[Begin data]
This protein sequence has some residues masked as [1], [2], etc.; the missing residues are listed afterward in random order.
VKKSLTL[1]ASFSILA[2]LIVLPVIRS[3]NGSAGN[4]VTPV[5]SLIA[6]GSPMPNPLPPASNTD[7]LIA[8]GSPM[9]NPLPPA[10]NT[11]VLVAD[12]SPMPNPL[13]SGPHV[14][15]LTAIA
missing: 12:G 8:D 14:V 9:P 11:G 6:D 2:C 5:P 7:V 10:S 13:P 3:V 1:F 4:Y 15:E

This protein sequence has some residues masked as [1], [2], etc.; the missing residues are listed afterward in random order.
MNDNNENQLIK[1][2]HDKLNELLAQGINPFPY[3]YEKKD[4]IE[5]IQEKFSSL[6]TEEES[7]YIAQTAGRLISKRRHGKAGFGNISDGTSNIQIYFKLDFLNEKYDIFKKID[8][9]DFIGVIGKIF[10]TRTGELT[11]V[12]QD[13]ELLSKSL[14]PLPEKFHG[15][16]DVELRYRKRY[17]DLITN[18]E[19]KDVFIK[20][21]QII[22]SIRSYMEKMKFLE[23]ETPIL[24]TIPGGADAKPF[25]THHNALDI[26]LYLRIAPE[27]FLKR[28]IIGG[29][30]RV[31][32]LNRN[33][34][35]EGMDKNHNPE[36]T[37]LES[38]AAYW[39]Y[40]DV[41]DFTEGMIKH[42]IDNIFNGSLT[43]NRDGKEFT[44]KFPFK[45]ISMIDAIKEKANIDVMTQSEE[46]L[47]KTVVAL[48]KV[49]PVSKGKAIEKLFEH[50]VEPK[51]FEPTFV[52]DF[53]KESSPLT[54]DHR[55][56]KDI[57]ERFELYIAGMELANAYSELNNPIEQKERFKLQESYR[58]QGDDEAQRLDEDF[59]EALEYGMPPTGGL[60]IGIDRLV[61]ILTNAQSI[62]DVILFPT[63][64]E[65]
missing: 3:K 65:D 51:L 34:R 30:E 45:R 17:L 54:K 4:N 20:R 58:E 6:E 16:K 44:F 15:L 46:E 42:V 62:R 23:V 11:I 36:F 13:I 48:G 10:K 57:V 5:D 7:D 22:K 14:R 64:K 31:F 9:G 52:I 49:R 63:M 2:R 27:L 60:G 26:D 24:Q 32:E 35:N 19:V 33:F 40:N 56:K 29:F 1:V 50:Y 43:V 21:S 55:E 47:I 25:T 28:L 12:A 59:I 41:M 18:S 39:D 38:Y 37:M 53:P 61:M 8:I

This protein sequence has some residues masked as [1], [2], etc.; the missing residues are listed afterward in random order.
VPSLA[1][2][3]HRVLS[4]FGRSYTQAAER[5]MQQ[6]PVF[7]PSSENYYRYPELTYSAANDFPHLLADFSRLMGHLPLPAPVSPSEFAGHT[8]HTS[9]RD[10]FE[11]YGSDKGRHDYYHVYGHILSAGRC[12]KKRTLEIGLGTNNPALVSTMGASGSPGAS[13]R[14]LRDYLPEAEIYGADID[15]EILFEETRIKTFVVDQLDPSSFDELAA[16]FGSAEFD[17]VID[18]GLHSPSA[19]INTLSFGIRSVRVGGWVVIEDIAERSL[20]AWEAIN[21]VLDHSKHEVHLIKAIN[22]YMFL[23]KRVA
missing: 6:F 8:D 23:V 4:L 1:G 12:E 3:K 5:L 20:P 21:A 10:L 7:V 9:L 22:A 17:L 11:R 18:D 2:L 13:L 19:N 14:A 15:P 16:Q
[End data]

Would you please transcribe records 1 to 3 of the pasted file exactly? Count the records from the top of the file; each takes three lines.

This protein sequence has some residues masked as [1], [2], etc.; the missing residues are listed afterward in random order.
VKKSLTL[1]ASFSILA[2]LIVLPVIRS[3]NGSAGN[4]VTPV[5]SLIA[6]GSPMPNPLPPASNTD[7]LIA[8]GSPM[9]NPLPPA[10]NT[11]VLVAD[12]SPMPNPL[13]SGPHV[14][15]LTAIA
missing: 12:G 8:D 14:V 9:P 11:G 6:D 2:C 5:P 7:V 10:S 13:P 3:V 1:F 4:Y 15:E

This protein sequence has some residues masked as [1], [2], etc.; the missing residues are listed afterward in random order.
MNDNNENQLIK[1][2]HDKLNELLAQGINPFPY[3]YEKKD[4]IE[5]IQEKFSSL[6]TEEES[7]YIAQTAGRLISKRRHGKAGFGNISDGTSNIQIYFKLDFLNEKYDIFKKID[8][9]DFIGVIGKIF[10]TRTGELT[11]V[12]QD[13]ELLSKSL[14]PLPEKFHG[15][16]DVELRYRKRY[17]DLITN[18]E[19]KDVFIK[20][21]QII[22]SIRSYMEKMKFLE[23]ETPIL[24]TIPGGADAKPF[25]THHNALDI[26]LYLRIAPE[27]FLKR[28]IIGG[29][30]RV[31][32]LNRN[33][34][35]EGMDKNHNPE[36]T[37]LES[38]AAYW[39]Y[40]DV[41]DFTEGMIKH[42]IDNIFNGSLT[43]NRDGKEFT[44]KFPFK[45]ISMIDAIKEKANIDVMTQSEE[46]L[47]KTVVAL[48]KV[49]PVSKGKAIEKLFEH[50]VEPK[51]FEPTFV[52]DF[53]KESSPLT[54]DHR[55][56]KDI[57]ERFELYIAGMELANAYSELNNPIEQKERFKLQESYR[58]QGDDEAQRLDEDF[59]EALEYGMPPTGGL[60]IGIDRLV[61]ILTNAQSI[62]DVILFPT[63][64]E[65]
missing: 3:K 65:D 51:L 34:R 30:E 45:R 17:L 54:K 4:N 20:R 58:E 6:E 16:K 44:F 15:L 46:E 42:V 62:R 23:V 11:I 36:F 13:I 48:G 10:K 57:V 5:D 7:D 22:K 14:R 64:K 31:F 9:G 52:I 49:R 63:M 2:R 27:L 60:G 26:D 24:Q 32:E 35:N 19:V 33:F 40:N 56:K 29:F 1:V 50:Y 43:V 21:S 55:E 47:I 25:T 28:L 12:A 59:I 41:M 18:S 39:D 38:Y 37:M 53:P 61:M 8:I

This protein sequence has some residues masked as [1], [2], etc.; the missing residues are listed afterward in random order.
VPSLA[1][2][3]HRVLS[4]FGRSYTQAAER[5]MQQ[6]PVF[7]PSSENYYRYPELTYSAANDFPHLLADFSRLMGHLPLPAPVSPSEFAGHT[8]HTS[9]RD[10]FE[11]YGSDKGRHDYYHVYGHILSAGRC[12]KKRTLEIGLGTNNPALVSTMGASGSPGAS[13]R[14]LRDYLPEAEIYGADID[15]EILFEETRIKTFVVDQLDPSSFDELAA[16]FGSAEFD[17]VID[18]GLHSPSA[19]INTLSFGIRSVRVGGWVVIEDIAERSL[20]AWEAIN[21]VLDHSKHEVHLIKAIN[22]YMFL[23]KRVA
missing: 6:F 8:D 23:V 4:L 1:G 12:E 3:K 5:L 20:P 21:A 10:L 7:V 9:L 22:A 17:L 11:R 18:D 2:L 13:L 19:N 14:A 15:P 16:Q